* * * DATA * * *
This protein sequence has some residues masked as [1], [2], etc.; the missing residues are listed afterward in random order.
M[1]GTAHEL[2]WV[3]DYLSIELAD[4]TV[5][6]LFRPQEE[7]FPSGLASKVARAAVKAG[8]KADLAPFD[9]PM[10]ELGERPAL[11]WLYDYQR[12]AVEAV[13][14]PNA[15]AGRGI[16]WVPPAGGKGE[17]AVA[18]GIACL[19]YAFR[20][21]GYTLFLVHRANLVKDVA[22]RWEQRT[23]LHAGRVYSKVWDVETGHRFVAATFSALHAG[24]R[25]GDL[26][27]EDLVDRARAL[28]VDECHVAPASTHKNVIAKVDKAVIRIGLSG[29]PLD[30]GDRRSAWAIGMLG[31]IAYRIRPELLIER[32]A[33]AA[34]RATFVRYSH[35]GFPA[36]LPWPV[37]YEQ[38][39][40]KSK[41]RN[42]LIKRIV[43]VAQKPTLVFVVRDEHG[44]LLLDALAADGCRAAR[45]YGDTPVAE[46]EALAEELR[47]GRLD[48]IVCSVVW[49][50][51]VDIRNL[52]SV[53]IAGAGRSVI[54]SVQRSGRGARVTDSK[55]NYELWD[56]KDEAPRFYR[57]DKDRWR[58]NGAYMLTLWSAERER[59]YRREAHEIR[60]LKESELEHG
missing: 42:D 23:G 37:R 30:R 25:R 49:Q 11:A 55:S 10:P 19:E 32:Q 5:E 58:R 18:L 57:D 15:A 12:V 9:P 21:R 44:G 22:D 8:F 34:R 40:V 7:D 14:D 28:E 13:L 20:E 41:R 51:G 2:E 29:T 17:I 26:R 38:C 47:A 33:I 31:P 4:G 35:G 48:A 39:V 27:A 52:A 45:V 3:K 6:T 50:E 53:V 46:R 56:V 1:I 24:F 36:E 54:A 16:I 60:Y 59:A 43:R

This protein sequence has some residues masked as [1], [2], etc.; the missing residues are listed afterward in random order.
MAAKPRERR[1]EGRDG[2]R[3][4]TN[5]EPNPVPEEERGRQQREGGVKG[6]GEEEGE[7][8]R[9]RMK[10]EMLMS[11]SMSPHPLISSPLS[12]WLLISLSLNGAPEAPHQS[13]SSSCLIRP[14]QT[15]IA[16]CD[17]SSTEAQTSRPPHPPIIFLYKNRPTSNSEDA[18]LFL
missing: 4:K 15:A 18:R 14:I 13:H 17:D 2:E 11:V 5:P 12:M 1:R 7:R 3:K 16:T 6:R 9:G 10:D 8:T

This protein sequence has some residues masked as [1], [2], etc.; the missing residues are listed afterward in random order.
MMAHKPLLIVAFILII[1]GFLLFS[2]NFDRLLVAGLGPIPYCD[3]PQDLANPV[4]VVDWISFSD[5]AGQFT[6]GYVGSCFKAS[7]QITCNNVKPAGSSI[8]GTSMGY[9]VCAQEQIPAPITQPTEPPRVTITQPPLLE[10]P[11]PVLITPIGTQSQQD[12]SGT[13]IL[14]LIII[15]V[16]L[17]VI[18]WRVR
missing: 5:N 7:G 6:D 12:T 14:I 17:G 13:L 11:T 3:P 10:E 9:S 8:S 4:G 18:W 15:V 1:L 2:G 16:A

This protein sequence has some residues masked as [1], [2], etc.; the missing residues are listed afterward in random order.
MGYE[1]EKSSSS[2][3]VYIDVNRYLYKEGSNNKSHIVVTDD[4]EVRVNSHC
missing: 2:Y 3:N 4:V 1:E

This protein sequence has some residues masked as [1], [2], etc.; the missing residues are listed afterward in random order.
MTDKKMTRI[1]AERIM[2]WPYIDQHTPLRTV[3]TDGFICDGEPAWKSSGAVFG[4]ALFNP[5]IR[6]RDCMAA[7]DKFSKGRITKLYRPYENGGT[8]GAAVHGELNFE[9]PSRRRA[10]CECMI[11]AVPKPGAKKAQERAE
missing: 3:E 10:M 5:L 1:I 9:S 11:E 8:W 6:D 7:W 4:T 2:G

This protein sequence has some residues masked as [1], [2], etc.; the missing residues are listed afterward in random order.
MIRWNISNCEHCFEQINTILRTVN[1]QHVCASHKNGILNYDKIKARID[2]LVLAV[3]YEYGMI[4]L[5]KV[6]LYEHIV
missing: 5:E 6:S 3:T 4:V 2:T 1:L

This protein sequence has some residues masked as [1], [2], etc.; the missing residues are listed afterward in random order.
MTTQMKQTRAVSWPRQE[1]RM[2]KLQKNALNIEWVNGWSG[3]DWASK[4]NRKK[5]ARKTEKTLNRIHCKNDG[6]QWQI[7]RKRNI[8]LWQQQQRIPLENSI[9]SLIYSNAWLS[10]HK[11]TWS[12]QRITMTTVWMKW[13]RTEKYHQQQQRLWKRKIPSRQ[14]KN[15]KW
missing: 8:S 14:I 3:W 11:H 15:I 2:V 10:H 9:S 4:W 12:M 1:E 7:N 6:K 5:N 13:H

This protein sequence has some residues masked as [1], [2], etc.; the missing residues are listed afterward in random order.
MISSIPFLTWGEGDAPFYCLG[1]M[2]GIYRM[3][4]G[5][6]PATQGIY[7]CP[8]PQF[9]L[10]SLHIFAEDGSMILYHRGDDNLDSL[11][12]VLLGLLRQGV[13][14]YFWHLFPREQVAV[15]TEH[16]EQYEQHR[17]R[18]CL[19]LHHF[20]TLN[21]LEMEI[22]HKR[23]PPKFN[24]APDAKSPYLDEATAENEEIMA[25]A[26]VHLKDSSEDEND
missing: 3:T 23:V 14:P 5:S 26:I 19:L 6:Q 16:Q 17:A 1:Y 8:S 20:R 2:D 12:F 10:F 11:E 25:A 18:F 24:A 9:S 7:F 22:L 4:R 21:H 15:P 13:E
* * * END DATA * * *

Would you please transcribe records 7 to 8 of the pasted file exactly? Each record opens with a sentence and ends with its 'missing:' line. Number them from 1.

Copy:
This protein sequence has some residues masked as [1], [2], etc.; the missing residues are listed afterward in random order.
MTTQMKQTRAVSWPRQE[1]RM[2]KLQKNALNIEWVNGWSG[3]DWASK[4]NRKK[5]ARKTEKTLNRIHCKNDG[6]QWQI[7]RKRNI[8]LWQQQQRIPLENSI[9]SLIYSNAWLS[10]HK[11]TWS[12]QRITMTTVWMKW[13]RTEKYHQQQQRLWKRKIPSRQ[14]KN[15]KW
missing: 8:S 14:I 3:W 11:H 15:I 2:V 10:H 9:S 4:W 12:M 1:E 7:N 6:K 5:N 13:H

This protein sequence has some residues masked as [1], [2], etc.; the missing residues are listed afterward in random order.
MISSIPFLTWGEGDAPFYCLG[1]M[2]GIYRM[3][4]G[5][6]PATQGIY[7]CP[8]PQF[9]L[10]SLHIFAEDGSMILYHRGDDNLDSL[11][12]VLLGLLRQGV[13][14]YFWHLFPREQVAV[15]TEH[16]EQYEQHR[17]R[18]CL[19]LHHF[20]TLN[21]LEMEI[22]HKR[23]PPKFN[24]APDAKSPYLDEATAENEEIMA[25]A[26]VHLKDSSEDEND
missing: 3:T 23:V 14:P 5:S 26:I 19:L 6:Q 16:Q 17:A 1:Y 8:S 20:R 2:D 12:F 10:F 11:E 25:A 18:F 24:A 9:S 7:F 22:L 4:R 21:H 15:P 13:E